Latest Event Updates
It may be cold outside, but the weather’s perfect for a Service Safari. One way to get inspired for service design ideas is to experience good and bad services yourself. Get out of the house and into the wild. Explore everyday services in your neighborhood with the sharp eye of a service designer.
What to pack
Take a small camera, a small notebook and a pen. Keep it light.
Start the journey
Chances are, you’re surrounded by service. Mail a letter. Grab a bus or taxi. Order a coffee. Borrow a library book. Get a haircut. Use a public restroom. Pump gas.
Switch into “observer mode”
Pay attention to what you see and how you feel while experiencing your service. Snap pictures and scribble notes.
- How does it begin?
- How are you spoken to by the service provider?
- Are you given anything to read?
- Are you expected to guide yourself through the service?
- What does payment feel like?
- What happens if something goes wrong?
- Is it personal or anonymous?
- Does it make you feel good?
- How does it end?
Moments of Truth
Pay attention to the smallest moments of your service experience. Has anyone taken special care to ensure that the service is pleasurable? Look for funny or well-crafted language on signs, packaging or receipts. Is there tangible service evidence? You may have received a freebie or souvenir like shampoo, food samples, or a punch card. Perhaps there was a bump in the road during your service journey. Did you get lost, confused about what to do next, or felt that something was missing? Were you able to recover on your own? Did someone appear to help? How did your emotions change as you moved along from beginning to end?
Reflect and critique
You’ve just played the role of the customer. Now you’re a step closer to empathizing with the needs of your future potential customer. You may now realize that your contact with the customer isn’t limited to the few seconds or minutes you might spend with them face to face. Your customer could use guidance to learn about how to use your service, and may want follow-up care after the service is complete.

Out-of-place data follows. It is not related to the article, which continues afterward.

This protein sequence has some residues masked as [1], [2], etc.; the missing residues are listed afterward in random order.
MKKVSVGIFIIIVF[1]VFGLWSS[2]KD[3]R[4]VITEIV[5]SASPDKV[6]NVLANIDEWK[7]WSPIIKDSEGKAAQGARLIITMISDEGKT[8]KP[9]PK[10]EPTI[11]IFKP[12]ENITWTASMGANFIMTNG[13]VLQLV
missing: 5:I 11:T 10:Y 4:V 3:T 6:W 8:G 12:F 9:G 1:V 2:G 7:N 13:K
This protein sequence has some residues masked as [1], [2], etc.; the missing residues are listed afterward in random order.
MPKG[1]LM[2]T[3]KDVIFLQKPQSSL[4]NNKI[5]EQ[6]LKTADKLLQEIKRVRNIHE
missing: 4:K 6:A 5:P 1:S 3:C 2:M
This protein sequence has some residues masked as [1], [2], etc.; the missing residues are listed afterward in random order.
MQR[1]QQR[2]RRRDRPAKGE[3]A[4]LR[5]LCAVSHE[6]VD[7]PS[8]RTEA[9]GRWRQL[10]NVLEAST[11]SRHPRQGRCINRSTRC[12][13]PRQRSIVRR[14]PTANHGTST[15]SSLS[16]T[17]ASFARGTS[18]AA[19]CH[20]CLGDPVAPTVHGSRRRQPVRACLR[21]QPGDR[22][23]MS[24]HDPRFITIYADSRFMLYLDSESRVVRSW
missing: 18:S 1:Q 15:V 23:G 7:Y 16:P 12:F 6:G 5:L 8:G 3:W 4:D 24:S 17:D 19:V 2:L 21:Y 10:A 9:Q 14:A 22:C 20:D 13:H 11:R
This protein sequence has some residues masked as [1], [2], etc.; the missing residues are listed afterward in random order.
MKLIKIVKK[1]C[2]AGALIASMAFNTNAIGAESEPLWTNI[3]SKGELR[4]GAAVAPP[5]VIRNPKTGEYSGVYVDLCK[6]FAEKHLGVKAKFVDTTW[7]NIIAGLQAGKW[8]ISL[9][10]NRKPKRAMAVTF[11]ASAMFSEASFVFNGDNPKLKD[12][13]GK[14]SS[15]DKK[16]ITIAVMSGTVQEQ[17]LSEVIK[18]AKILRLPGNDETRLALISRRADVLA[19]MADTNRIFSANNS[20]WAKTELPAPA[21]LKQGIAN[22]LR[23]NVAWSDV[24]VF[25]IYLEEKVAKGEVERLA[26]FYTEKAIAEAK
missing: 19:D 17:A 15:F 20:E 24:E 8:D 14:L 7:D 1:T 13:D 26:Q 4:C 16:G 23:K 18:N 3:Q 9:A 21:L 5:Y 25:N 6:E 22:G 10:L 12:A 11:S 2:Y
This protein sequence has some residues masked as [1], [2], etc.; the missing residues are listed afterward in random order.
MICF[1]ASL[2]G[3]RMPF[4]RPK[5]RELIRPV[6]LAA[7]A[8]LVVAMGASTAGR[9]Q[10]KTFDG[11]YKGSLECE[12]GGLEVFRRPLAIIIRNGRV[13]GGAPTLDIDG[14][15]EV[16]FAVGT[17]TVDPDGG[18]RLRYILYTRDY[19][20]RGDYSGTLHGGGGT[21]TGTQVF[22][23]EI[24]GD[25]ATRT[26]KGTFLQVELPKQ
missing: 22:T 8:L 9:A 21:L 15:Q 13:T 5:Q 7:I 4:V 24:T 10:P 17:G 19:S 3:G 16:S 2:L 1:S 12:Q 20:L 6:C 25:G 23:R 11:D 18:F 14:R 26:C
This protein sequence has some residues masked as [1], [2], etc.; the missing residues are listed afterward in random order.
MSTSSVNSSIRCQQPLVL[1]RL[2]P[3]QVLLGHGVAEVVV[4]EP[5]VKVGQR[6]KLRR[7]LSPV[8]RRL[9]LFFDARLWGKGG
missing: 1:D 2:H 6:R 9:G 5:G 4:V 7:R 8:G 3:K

The customer is a person
The needs you felt that may have had nothing to do with the primary service. For example, was there a period of waiting? Was there somewhere to put your things, something to read or watch, or a cup of coffee to tide you over while you waited? Look at the artifacts your service produces: the menu, the signage, the packaging of a product. What sort of voice is being used to speak to your customer through those pieces of service evidence?
Learn more about Service Design and Service Safaris. Read This is Service Design Thinking by Marc Stickdorn and Jacob Schneider, 2010, BIS publishers.
Article and photographs by Jessamyn Miller. Boston Service Jam. Copyright 2014.
We’re pleased to announce the location of the 2014 Boston Service Jam. We’ll be jamming all weekend at the HI-Boston again this year! Also known as the Boston Youth Hostel, HI-Boston is a Hosteling International hostel located in Chinatown. The Jam headquarters will be the community room on the first floor, next to the cafe.